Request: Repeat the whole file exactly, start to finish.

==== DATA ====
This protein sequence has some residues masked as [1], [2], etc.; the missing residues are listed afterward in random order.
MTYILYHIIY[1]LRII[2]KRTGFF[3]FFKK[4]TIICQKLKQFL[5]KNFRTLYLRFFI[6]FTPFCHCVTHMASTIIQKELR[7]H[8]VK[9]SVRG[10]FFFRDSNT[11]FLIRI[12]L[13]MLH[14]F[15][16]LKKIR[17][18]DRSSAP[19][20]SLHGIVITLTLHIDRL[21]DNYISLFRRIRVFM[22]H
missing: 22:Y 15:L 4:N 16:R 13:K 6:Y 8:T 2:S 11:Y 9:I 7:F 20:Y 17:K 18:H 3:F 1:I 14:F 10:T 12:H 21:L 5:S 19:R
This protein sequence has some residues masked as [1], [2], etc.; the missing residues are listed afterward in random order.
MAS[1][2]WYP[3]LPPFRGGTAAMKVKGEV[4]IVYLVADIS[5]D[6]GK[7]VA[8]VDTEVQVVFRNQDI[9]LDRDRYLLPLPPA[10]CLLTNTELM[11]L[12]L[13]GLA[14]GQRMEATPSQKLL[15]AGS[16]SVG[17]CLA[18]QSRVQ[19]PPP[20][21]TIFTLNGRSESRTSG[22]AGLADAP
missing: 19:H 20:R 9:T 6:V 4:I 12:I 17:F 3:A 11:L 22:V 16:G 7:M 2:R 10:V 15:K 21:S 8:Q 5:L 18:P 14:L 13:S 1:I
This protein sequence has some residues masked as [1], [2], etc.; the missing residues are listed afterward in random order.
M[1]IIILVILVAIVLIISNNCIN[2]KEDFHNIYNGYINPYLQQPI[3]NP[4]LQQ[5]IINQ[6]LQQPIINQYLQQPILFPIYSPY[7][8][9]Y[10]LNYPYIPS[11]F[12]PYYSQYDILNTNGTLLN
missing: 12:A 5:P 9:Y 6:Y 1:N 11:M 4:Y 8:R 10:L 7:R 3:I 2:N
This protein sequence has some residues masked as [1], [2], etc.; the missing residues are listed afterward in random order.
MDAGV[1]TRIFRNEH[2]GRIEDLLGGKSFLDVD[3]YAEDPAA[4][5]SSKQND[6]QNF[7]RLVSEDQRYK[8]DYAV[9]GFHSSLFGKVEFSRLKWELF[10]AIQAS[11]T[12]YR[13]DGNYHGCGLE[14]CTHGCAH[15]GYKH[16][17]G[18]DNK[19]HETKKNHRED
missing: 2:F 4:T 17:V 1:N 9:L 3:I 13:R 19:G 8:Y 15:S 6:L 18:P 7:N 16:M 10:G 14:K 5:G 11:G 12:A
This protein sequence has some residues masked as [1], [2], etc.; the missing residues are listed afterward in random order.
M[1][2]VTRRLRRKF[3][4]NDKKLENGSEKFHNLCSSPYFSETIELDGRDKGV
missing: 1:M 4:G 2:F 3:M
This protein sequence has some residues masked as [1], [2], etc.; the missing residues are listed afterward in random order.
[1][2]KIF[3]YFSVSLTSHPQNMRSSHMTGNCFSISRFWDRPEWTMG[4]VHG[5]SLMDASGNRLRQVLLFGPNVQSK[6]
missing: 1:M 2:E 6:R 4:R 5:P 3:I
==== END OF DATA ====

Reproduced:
This protein sequence has some residues masked as [1], [2], etc.; the missing residues are listed afterward in random order.
MTYILYHIIY[1]LRII[2]KRTGFF[3]FFKK[4]TIICQKLKQFL[5]KNFRTLYLRFFI[6]FTPFCHCVTHMASTIIQKELR[7]H[8]VK[9]SVRG[10]FFFRDSNT[11]FLIRI[12]L[13]MLH[14]F[15][16]LKKIR[17][18]DRSSAP[19][20]SLHGIVITLTLHIDRL[21]DNYISLFRRIRVFM[22]H
missing: 22:Y 15:L 4:N 16:R 13:K 6:Y 8:T 2:S 11:Y 9:I 7:F 20:Y 17:K 18:H 3:F 1:I 14:F 10:T 12:H 21:L 5:S 19:R
This protein sequence has some residues masked as [1], [2], etc.; the missing residues are listed afterward in random order.
MAS[1][2]WYP[3]LPPFRGGTAAMKVKGEV[4]IVYLVADIS[5]D[6]GK[7]VA[8]VDTEVQVVFRNQDI[9]LDRDRYLLPLPPA[10]CLLTNTELM[11]L[12]L[13]GLA[14]GQRMEATPSQKLL[15]AGS[16]SVG[17]CLA[18]QSRVQ[19]PPP[20][21]TIFTLNGRSESRTSG[22]AGLADAP
missing: 19:H 20:R 9:T 6:V 4:I 12:I 17:F 3:A 11:L 22:V 16:G 7:M 2:R 10:V 15:K 21:S 8:Q 5:L 18:P 14:L 13:S 1:I
This protein sequence has some residues masked as [1], [2], etc.; the missing residues are listed afterward in random order.
M[1]IIILVILVAIVLIISNNCIN[2]KEDFHNIYNGYINPYLQQPI[3]NP[4]LQQ[5]IINQ[6]LQQPIINQYLQQPILFPIYSPY[7][8][9]Y[10]LNYPYIPS[11]F[12]PYYSQYDILNTNGTLLN
missing: 12:A 5:P 9:Y 6:Y 1:N 11:M 4:Y 8:R 10:L 7:R 3:I 2:N
This protein sequence has some residues masked as [1], [2], etc.; the missing residues are listed afterward in random order.
MDAGV[1]TRIFRNEH[2]GRIEDLLGGKSFLDVD[3]YAEDPAA[4][5]SSKQND[6]QNF[7]RLVSEDQRYK[8]DYAV[9]GFHSSLFGKVEFSRLKWELF[10]AIQAS[11]T[12]YR[13]DGNYHGCGLE[14]CTHGCAH[15]GYKH[16][17]G[18]DNK[19]HETKKNHRED
missing: 2:F 4:T 17:V 1:N 9:L 3:I 13:R 19:G 8:Y 15:S 6:L 18:P 7:N 16:M 10:G 14:K 5:G 11:G 12:A
This protein sequence has some residues masked as [1], [2], etc.; the missing residues are listed afterward in random order.
M[1][2]VTRRLRRKF[3][4]NDKKLENGSEKFHNLCSSPYFSETIELDGRDKGV
missing: 1:M 4:G 2:F 3:M
This protein sequence has some residues masked as [1], [2], etc.; the missing residues are listed afterward in random order.
[1][2]KIF[3]YFSVSLTSHPQNMRSSHMTGNCFSISRFWDRPEWTMG[4]VHG[5]SLMDASGNRLRQVLLFGPNVQSK[6]
missing: 1:M 2:E 6:R 4:R 5:P 3:I